In other words, Jane has baggage, and Price needs the maturity to understand and help her find a different way of seeing herself, all at the tender age of 26 (I figured out how old he was from clues in the story). Since traditional handsome princes don't always come across as sensitive, and willing to take someone else's load upon their shoulders I liked the depth it added to this story. He's more than just a dazzling smile and handsome face.

There's also some personal background of his own, since he left America to escape the racial tension of the Civil War, but finds out that it's everywhere, even on the Hay Plains. And he reflects himself on the impossible choice that faces him to either change his deepest principles or lose what he loves the most. The serious undercurrent this gives the novel seems to suit the Cinderella story.

It is quite lighthearted overall though, and I admit I sometimes begin adaptations of well known stories with a bit of trepidation. They can lose their suspense since we know what's coming. In this case though, I was interested to see how all elements could possibly come together, including the shoe, the fairy godmother, and the animal entourage. Jane's pets are actually quite a highlight of this story, headed by Moses the sulfur crested cockatoo. It's full of anticipation rather than predictability, and I'm sure anyone who appreciates the romance of fairy tales will love how it all comes together.

Finally, it's interesting to see what a visit to the dentist was like in colonial times, since I had a toothache of my own recently.

Thanks to Rhiza Press and NetGalley for my review copy.
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Sadly, this book didn't capture my interest and I did not finish it. No comment on plot, characters, etc.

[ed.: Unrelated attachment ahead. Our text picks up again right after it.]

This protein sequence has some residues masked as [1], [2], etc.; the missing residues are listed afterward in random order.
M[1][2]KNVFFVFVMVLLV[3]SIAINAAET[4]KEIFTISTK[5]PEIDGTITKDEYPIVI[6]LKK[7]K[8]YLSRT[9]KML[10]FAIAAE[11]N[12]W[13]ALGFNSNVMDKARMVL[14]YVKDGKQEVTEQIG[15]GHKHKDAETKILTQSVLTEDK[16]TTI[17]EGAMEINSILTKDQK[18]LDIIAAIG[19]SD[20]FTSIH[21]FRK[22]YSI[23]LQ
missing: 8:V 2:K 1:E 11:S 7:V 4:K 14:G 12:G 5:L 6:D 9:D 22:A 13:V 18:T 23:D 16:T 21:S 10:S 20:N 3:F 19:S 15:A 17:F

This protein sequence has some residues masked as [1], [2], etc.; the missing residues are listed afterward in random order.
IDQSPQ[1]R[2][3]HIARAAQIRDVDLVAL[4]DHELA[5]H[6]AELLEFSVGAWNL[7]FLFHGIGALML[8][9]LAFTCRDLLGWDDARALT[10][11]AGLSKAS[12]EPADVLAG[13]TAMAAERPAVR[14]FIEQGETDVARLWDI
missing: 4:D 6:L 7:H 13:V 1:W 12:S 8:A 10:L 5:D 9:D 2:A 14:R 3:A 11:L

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I enjoyed the story and characters. I loved learning more of Australian's culture. I was disappointed by how quickly Jane had a change of heart, but enjoyed the smooth way the author added her spiritual references without having it stick out like a sore thumb.
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This is definitely a Cinderella retelling but with it's own unique twist. Not only is her father alive but he's distant from Jane. We meet her living on the farm, with all of her animals and family. She walks around with her bird always perched on her shoulder. Nobody in town truly pays attention to Jane and call her Plain Jane. That is until the new gentlemen in town Price notices her and can't seem to forget her or her bird. Now I thoroughly enjoyed this book but I did have a problem with the constant talk about God and church. My reason for that is I don't go to church so it did bother me. Other than that I actually enjoyed this read.. I do recommend it to those who would love to read a unique retelling about Cinderella taking place in Australia, the year 1877.
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Loved it  great book will tell all my friends to read the book
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Unnoticed by Amanda Deed is a completely different take on the classic Cinderella story. This story is based in Australia and makes the story take on a different charm. I really like how Deed creates a unique plot line, settings, and character list that takes this Cinderella type story to the next level. We all have read that classic story and know how she always get her prince. However, this story is based in the Aussie outback with wildlife and interesting characters that help make this a really great love story. The prince does not have a castle and a royal court, instead he is the town dentist and barber.  Little does the town know that the family he left in America owns a major railroad empire. If you love a happy ending, this is the book for you.